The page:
Most people I know recognize that using more than our share of humanity’s carbon budget is an unearned privilege but have a hard time imagining an alternative. I try not to fly so that I can credibly raise the possibility of that world so that we might believe in ourselves to advocate for it.

I also love the people I meet. Long-distance trains, busses, and rideshares are rolling communities. In 10 years of trying not to fly, I have countless magical stories of cultural learning in bus depots and the Amtrak dining car.
I write a lot; I dream of boats

Only a small percent of Earth’s wealthiest fly regularly. I have found that giving it up is one way to desegregate ourselves from our less-privileged neighbors.

I study how ideas end up in policy, especially the relationship between social movements and technocratic policymaking.


David Klein, Professor of Mathematics, California State University Northridge

I have not flown since 2012 and I intend not to fly again. Decreasing air travel is a positive step, but only one of many changes necessary to achieve a sustainable planet. As important as they are, only so much can be accomplished through individual actions like these, in comparison to broader systemic changes. The time is long overdue to recognize that global capitalism, with its grow-or-die imperative, is incompatible with sustainability.

Capitalism is waging a war against nature. This war includes exploding mountain tops for the cheapest possible extraction of coal. It includes expanding dead zones in the ocean, poisoning, flooding, and burying vast swaths of the biosphere for the extraction of fossil fuels and minerals, as well as increased air travel. The ever-increasing efficiency in waging this war serves to lower costs, increase consumption, and accelerate global warming and environmental devastation of the planet.

The economic, political, and cultural strands of capitalism are so integrated into our thinking that real intellectual effort is required to recognize it as a threat to survival and to acknowledge the possibility of sustainable alternatives. We need to change this.

David Klein is a mathematical physicist and professor of mathematics at California State University, Northridge, where he is also director of the Climate Science Program, a NASA funded educational program designed to prepare students for careers or graduate work in climate science and related fields. He is the author of the free ebook, “Capitalism and Climate Change: The Science and Politics of Global Warming.”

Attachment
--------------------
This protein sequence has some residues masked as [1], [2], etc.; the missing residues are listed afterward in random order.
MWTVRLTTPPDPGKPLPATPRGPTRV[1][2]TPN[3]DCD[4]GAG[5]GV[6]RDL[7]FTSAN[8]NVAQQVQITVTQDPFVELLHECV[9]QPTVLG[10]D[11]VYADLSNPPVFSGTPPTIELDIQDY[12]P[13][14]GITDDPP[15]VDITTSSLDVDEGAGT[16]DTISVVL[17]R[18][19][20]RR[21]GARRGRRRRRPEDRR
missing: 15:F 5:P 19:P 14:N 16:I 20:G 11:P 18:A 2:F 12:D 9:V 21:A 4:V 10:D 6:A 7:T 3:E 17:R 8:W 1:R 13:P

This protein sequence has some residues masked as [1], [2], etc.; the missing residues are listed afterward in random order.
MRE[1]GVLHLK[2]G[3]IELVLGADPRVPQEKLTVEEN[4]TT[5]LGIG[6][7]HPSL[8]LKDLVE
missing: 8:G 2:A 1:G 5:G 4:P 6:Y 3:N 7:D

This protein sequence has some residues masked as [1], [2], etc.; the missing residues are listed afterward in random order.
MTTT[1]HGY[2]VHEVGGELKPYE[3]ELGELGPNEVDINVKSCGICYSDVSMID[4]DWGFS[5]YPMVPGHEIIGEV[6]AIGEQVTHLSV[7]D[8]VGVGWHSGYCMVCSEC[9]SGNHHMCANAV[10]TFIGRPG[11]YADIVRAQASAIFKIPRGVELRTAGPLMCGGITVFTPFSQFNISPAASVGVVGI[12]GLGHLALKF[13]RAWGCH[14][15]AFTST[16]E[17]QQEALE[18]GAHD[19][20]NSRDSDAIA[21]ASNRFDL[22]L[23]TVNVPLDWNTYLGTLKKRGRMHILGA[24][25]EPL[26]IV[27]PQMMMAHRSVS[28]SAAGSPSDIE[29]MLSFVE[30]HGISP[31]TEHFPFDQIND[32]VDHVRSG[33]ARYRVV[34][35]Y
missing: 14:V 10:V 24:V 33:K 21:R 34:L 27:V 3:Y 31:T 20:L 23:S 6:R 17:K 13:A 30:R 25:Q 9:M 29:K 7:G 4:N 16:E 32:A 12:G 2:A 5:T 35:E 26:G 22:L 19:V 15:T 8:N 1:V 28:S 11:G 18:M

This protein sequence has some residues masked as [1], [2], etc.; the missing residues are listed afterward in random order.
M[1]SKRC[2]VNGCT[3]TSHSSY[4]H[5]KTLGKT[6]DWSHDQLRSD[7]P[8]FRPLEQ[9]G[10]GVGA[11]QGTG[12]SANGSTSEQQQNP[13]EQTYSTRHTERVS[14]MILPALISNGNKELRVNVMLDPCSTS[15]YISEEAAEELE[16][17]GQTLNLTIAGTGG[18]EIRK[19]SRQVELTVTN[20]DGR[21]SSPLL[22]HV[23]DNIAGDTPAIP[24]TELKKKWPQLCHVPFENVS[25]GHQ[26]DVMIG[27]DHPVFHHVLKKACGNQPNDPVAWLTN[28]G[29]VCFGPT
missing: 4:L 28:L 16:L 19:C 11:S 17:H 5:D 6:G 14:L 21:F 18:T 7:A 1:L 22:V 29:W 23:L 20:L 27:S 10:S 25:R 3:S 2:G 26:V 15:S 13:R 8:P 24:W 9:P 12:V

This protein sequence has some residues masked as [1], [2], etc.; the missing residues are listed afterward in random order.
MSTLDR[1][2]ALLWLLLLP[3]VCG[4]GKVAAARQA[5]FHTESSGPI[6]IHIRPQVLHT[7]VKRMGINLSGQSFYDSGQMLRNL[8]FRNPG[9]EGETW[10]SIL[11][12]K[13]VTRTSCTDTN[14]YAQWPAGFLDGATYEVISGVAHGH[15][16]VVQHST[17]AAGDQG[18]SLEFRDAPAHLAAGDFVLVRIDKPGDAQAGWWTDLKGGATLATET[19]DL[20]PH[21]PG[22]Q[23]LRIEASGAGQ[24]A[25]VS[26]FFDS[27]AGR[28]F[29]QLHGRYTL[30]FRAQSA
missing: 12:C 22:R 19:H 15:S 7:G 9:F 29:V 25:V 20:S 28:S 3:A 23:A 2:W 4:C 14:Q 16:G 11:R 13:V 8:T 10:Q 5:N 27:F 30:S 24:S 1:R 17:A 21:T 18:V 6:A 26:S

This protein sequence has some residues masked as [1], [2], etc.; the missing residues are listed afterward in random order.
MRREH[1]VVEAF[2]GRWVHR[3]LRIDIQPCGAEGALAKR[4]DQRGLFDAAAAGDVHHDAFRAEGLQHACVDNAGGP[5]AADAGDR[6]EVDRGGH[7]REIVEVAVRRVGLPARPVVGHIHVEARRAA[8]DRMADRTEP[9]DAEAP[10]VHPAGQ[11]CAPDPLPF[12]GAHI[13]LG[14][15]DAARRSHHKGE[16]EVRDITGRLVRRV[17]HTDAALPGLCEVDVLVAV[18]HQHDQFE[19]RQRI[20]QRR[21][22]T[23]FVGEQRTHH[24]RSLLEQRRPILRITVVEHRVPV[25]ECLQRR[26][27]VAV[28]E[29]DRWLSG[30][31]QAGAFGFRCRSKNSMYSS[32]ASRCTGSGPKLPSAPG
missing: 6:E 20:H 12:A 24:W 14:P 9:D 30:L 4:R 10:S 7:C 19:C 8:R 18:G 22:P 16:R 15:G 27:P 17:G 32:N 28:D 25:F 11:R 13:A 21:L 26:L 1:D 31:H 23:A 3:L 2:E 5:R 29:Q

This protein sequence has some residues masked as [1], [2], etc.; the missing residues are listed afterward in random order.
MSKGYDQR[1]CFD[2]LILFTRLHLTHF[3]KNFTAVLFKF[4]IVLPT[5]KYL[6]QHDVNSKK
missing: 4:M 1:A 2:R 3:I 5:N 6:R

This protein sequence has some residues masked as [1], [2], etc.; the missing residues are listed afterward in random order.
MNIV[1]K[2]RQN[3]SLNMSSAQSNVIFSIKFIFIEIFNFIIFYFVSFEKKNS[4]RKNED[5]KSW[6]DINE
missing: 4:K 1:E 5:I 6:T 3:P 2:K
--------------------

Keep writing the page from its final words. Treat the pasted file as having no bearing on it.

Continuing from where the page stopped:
Gunnar Kvåle, University of Bergen, Norway

I stopped flying 6 years ago. Previously I have also previously tried to reduce flying, both privately and during job. During my years as the head of Centre for international Health, University of Bergen I tried to limit international flights to around twice a year.

Gunnar Kvåle is Professor Emeritus in the Department of Global Public Health and Primary Care.


Joshua Msika, Research Assistant and Sustainability Co-ordinator, The James Hutton Institute

Having already been an advocate and practitioner of flying less, I have now become a complete “terrestrian”, both in my personal life and my professional life. This is not just because I recognize the complete unsustainability of flying, but also because I savor the real pleasure of passing through so many places and landscapes on the way to my destination.

My research focuses on community-based initiatives that promote sustainable lifestyles. I worked on TESS, an EU FP7 project comparing such initiatives across Europe. I am now working on an evaluation of the Scottish Government’s “Climate Challenge Fund”, which funds community climate action.


Nancy Langston, Professor of Environmental History, Michigan Technological University

This April, after I installed solar panels, I realized that transport was now about 80% of my carbon footprint. We heat with wood from our land in a super-efficient wood stove; we eat mostly local food; we are getting a plug in electric car to take advantage of our solar panels–but 2 flights to Europe and 4 domestic trips each year for seminars and conferences overwhelmed all our smaller changes. I’ve cut my flights by 75%, and I’ve turned down all but one conference trip, and one seminar each year (that’s the plan, anyway). My colleagues, who are mostly climate historians as well, are doing much the same.

Nancy Langston’s most recent book is Sustaining Lake Superior (Yale UP 2017), which examines climate history in the Lake Superior basin. She is now examining the decline in woodland caribou in the boreal forest, comparing the effects of climate change, habitat loss, and predators. Her CV is posted at nancylangston.net.


Jens Friis Lund, Professor, University of Copenhagen